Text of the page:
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Things I Have Learned

A Hawk And A Hacksaw On The Potential & Pitfalls Of Natural Building
The Quietus , May 5th, 2009 07:18

A Hawk And A Hacksaw's Jeremy Barnes tells The Quietus that ancient building methods would offer a solution to our housing crisis if only the authorities would rip up the planning blueprints

When I look at modern day home construction I become nauseous

But when we traveled to Jerusalem to play a concert, the beauty of the houses struck me, and for the first time, I became inspired to own a home. In Jerusalem, as in old cities in general, the architecture follows a pattern that has been laid down for centuries. It is a deep knowledge that is being slowly erased, by modern building ideas and materials.

I began to look into the idea of building simply, and cheaply, using materials that are found the region I live in

Why should we all live in wooden houses, consisting of wood shipped in from a far off land? In New Mexico, we have hundreds of years of adobe - houses made of mud and straw. This makes sense for a desert climate, and combining old knowledge with new technology, such as solar heating, can create a wonderful environment to live in.

Not only are the houses healthier for people, they can also be much cheaper to build

I wonder what the average homeowner spends on a house. We must consider the price plus interest. It is the biggest investment most people make in their lives, and it will take them most of their lives to pay it off. And what is the average life span of a house built in England or America after World War II? If a family were not weighed down by a mortgage, what could they do with the money and time saved?

Mortgage is a French term. It means "death pledge."

But very few people consider it as such when they buy a new house. The building industry is exceedingly wasteful, and many of its products, from dry wall to paint to insulation to carpet, contain highly toxic chemicals. They are not designed to suit the environment they are in. The modern day architect for the most part couldn't care less about vernacular architecture and the wisdom of centuries of building. By looking beyond modern day building, I thought that I had found a way out; by saving my money, building something of my own, with my own movements and needs in mind.

But there is a catch

In places like the US and England, the government has established building and planning codes, with the intention of creating safer structures. But unfortunately, most of the good intentions of these codes are lost, and we are now faced with building codes that are used to prop up the construction industry and the people involved in it. If you do not follow the codes, you face having your house torn down. And yet if you do, you are looking at excessive expense, lack of freedom in materials and design, and the whole dream of your own home becomes impossibility. And when I say "your own home" I mean the home that suits you, not the home designed in an impossible attempt to suit everyone. Your own home becomes an impossibility, unless you go to the bank and get a loan. That loan is what America is built upon, these days. Or I should say that America is built upon the work that is required to pay that loan off.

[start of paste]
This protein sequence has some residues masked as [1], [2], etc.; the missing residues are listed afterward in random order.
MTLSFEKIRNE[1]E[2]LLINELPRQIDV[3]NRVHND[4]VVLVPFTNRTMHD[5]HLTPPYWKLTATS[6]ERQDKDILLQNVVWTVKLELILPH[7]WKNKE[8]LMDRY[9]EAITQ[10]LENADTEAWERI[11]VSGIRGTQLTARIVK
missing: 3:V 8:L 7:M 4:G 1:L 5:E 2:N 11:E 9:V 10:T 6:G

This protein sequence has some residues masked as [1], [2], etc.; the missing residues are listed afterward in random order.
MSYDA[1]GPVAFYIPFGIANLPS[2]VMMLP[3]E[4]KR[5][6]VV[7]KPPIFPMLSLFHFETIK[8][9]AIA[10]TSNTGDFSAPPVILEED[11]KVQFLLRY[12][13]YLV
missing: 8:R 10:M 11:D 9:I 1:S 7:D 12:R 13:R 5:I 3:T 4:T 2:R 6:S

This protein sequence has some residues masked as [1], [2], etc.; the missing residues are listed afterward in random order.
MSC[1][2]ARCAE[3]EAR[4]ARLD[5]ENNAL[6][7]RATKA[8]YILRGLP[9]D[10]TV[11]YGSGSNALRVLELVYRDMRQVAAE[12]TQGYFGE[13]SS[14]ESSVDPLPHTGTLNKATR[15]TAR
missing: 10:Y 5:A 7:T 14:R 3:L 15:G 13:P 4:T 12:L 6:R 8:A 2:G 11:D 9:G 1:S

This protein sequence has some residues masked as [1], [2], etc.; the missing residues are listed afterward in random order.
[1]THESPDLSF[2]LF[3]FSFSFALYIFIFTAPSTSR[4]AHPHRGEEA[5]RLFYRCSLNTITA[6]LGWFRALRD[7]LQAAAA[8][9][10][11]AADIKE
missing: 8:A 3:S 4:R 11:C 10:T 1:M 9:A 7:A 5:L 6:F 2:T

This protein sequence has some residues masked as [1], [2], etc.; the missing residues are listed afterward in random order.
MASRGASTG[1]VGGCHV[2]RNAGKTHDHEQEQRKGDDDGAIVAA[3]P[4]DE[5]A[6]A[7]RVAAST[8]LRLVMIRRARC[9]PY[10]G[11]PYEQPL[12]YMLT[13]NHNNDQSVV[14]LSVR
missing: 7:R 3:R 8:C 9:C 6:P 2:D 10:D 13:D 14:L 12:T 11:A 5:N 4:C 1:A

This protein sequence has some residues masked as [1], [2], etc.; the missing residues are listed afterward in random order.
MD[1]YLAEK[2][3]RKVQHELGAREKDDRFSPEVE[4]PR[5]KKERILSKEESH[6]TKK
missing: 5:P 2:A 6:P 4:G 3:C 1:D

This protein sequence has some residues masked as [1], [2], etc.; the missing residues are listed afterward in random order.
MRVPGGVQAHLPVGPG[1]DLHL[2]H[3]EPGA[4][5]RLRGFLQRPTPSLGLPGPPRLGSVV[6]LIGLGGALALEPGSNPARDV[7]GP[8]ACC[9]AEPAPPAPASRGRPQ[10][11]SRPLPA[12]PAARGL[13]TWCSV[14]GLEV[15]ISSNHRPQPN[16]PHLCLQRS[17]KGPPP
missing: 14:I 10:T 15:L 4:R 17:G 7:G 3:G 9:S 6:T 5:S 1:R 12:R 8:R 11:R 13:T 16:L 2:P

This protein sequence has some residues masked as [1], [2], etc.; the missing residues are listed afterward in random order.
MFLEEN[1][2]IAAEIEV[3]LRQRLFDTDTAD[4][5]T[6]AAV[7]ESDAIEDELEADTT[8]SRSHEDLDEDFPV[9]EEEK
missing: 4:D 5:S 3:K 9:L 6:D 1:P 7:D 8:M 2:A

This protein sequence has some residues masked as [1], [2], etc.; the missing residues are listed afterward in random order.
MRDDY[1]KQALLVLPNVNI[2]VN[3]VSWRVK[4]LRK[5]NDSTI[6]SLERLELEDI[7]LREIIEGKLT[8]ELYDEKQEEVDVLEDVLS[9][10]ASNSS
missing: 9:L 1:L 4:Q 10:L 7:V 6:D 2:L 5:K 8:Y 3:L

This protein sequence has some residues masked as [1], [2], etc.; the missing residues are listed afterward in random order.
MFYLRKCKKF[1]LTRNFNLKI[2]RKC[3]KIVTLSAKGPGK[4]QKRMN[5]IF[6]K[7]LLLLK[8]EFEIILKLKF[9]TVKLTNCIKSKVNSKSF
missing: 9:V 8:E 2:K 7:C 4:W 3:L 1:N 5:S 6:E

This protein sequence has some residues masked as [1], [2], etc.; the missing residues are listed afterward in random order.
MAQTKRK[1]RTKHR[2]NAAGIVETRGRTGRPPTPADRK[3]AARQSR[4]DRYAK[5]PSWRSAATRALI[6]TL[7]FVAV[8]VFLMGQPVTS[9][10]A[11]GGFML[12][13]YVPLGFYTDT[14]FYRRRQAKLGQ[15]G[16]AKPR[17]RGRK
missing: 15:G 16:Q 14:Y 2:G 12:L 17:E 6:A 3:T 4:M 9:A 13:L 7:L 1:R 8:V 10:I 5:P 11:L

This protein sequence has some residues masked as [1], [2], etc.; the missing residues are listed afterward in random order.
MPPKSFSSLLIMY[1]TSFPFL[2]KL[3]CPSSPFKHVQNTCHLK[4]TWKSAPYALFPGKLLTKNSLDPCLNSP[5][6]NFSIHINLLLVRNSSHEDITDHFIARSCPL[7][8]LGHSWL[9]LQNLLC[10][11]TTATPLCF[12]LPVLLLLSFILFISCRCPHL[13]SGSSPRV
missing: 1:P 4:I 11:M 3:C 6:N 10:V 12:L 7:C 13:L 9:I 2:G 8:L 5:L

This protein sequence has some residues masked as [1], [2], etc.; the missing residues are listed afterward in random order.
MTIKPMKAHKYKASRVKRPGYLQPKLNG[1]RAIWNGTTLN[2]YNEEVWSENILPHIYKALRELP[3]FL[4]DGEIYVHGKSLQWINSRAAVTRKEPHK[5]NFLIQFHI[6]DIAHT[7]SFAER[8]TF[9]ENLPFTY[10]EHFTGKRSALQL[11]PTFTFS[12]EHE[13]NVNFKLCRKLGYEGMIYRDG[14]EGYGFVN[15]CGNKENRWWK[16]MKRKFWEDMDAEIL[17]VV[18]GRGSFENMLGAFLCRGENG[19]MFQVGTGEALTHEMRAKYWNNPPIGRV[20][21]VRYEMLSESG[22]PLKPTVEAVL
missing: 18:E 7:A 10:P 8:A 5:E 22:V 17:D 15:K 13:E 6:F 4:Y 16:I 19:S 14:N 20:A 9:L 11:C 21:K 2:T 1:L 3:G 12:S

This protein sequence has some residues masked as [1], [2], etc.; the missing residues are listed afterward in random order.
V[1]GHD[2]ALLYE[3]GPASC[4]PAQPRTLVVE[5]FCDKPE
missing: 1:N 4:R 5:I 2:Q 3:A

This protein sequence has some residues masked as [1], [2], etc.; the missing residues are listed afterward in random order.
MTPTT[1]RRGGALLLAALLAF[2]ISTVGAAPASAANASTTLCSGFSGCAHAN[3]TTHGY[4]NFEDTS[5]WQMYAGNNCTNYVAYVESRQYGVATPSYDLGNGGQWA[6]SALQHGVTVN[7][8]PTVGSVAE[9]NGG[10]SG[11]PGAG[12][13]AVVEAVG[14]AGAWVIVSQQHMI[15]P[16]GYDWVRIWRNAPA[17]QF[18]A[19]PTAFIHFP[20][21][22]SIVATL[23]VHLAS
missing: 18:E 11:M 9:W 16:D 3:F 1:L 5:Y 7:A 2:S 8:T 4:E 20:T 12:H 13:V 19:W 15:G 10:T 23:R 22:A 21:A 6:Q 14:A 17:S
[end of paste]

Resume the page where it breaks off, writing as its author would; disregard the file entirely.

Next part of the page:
Over the last two years, I have been investigating this from a layman's perspective

Heather and I have been to straw bale houses in Poland, we have helped hippies in New Mexico, who have bought land and are building without having passed code. I have talked to architects and bought books from the 70s about "the coming vernacular architectural revolution." That revolution has never happened, just as the "coming energy revolution" of the 70s never happened. The two are tied together, and just as we need new ways to meet our energy needs we also need new means to provide affordable, non-toxic housing to people.

In England cob houses have been built for centuries

Cob is a style of wall building that is similar to adobe, but there are no bricks, just loaves of mud and straw that are sewn together on the walls. It is incredible, that in such a cold climate, cob can be successful. But it is. There are many cob houses that still stand in Devon, and a select people few are beginning to build with it again. If you can source the main wall building material from your property, then you have cut down on a massive expense. But how can a building code measure the worth of cob? How can we regulate the ground beneath our feet? Somehow, it is easier to regulate timber from unknown forests in China.

"One half of the world's population, approximately three billion people on six continents, lives or works in buildings constructed of earth." From eartharchitecture.org

And yet building codes in the US actually hamper the strength of modern earth architecture. The renowned Egyptian architect Hassan Fathy was commissioned to build a Nubian style mosque in New Mexico, but had to abandon his plans due to the myopic building codes. I guarantee you his buildings, which were constructed by master masons from Egypt, using ancient techniques, will outlast the modern stick-frame houses of the suburbs nearby. What is the life span of Portland cement? Around 100 years. Please show me a modern day house that does not rely on it.

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